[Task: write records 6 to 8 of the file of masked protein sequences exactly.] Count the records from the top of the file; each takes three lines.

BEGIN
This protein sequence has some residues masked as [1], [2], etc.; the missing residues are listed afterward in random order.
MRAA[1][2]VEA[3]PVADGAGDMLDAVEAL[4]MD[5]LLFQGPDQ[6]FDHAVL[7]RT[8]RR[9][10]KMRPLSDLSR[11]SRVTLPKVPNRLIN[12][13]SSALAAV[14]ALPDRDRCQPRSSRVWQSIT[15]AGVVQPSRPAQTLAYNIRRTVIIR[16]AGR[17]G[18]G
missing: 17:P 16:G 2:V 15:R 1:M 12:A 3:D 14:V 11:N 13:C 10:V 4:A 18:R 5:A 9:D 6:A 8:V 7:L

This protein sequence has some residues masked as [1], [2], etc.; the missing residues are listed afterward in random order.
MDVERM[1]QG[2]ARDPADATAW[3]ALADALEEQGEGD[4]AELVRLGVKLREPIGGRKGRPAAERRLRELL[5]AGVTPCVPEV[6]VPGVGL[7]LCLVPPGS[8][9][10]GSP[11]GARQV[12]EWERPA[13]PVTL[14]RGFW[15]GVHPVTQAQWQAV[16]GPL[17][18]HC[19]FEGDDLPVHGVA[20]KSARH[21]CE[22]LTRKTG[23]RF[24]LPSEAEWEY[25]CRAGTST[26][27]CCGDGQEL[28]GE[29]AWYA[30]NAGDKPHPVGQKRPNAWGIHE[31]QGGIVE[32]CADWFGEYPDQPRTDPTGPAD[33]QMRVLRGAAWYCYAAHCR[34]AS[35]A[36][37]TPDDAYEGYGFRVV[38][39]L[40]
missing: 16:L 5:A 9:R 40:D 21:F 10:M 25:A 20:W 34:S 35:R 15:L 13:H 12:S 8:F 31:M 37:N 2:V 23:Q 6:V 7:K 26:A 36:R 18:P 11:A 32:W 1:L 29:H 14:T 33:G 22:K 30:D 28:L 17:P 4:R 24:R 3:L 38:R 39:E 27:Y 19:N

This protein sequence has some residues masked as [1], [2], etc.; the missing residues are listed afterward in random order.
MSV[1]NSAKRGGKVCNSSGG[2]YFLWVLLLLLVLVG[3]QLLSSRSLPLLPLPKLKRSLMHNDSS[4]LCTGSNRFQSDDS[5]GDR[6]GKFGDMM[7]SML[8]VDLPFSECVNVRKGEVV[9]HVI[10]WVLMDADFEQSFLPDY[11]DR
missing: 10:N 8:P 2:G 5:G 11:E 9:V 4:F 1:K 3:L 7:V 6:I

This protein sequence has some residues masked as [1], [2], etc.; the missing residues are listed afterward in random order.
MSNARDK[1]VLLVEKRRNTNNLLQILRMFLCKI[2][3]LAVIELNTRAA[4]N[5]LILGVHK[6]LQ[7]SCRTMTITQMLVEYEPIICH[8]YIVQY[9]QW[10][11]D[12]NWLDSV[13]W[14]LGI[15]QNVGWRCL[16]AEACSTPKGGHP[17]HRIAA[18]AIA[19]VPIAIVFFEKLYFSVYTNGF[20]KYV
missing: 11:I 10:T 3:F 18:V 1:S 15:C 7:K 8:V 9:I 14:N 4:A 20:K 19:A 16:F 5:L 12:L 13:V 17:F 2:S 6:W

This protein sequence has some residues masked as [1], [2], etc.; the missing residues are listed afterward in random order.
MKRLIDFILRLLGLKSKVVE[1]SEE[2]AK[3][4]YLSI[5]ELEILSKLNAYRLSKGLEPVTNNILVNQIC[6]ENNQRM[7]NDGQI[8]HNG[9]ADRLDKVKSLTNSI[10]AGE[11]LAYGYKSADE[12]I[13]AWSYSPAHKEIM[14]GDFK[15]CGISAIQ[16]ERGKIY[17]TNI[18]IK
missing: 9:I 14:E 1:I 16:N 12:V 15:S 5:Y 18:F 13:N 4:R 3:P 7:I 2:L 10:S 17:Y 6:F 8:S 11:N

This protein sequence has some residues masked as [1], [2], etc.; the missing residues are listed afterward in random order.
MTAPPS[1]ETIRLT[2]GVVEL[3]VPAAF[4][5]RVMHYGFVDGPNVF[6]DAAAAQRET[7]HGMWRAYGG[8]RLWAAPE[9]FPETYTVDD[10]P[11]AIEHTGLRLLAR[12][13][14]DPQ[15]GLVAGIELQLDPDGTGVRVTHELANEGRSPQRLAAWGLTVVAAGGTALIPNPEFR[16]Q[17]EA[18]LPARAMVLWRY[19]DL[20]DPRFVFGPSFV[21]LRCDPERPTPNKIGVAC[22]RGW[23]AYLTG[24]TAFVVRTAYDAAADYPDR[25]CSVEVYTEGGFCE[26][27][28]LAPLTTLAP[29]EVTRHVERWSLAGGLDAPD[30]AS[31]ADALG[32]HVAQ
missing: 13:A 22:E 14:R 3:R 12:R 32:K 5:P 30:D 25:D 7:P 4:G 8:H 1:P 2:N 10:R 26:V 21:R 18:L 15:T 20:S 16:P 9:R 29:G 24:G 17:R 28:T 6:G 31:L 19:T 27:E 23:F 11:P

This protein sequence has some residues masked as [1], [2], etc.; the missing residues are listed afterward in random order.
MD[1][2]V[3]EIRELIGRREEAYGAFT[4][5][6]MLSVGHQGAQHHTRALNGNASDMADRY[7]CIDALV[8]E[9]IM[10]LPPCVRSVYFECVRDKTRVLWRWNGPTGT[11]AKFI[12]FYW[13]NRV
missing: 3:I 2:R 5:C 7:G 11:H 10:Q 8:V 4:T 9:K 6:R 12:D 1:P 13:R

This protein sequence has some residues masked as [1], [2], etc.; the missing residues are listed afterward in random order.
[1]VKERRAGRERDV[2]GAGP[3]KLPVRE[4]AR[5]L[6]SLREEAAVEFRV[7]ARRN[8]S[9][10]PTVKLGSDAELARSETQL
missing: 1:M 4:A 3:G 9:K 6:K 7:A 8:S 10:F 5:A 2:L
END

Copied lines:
This protein sequence has some residues masked as [1], [2], etc.; the missing residues are listed afterward in random order.
MTAPPS[1]ETIRLT[2]GVVEL[3]VPAAF[4][5]RVMHYGFVDGPNVF[6]DAAAAQRET[7]HGMWRAYGG[8]RLWAAPE[9]FPETYTVDD[10]P[11]AIEHTGLRLLAR[12][13][14]DPQ[15]GLVAGIELQLDPDGTGVRVTHELANEGRSPQRLAAWGLTVVAAGGTALIPNPEFR[16]Q[17]EA[18]LPARAMVLWRY[19]DL[20]DPRFVFGPSFV[21]LRCDPERPTPNKIGVAC[22]RGW[23]AYLTG[24]TAFVVRTAYDAAADYPDR[25]CSVEVYTEGGFCE[26][27][28]LAPLTTLAP[29]EVTRHVERWSLAGGLDAPD[30]AS[31]ADALG[32]HVAQ
missing: 13:A 22:E 14:R 3:R 12:R 32:K 5:P 30:D 25:D 7:P 4:G 8:H 1:P 2:N 10:R 26:V 21:R 18:L 15:T 20:S 16:P 9:R 29:G 24:G 17:R 28:T 6:G 31:L 19:T 27:E 23:F 11:P

This protein sequence has some residues masked as [1], [2], etc.; the missing residues are listed afterward in random order.
MD[1][2]V[3]EIRELIGRREEAYGAFT[4][5][6]MLSVGHQGAQHHTRALNGNASDMADRY[7]CIDALV[8]E[9]IM[10]LPPCVRSVYFECVRDKTRVLWRWNGPTGT[11]AKFI[12]FYW[13]NRV
missing: 3:I 2:R 5:C 7:G 11:H 10:Q 8:V 4:T 9:K 6:R 12:D 1:P 13:R

This protein sequence has some residues masked as [1], [2], etc.; the missing residues are listed afterward in random order.
[1]VKERRAGRERDV[2]GAGP[3]KLPVRE[4]AR[5]L[6]SLREEAAVEFRV[7]ARRN[8]S[9][10]PTVKLGSDAELARSETQL
missing: 1:M 4:A 3:G 9:K 6:K 7:A 8:S 10:F 5:A 2:L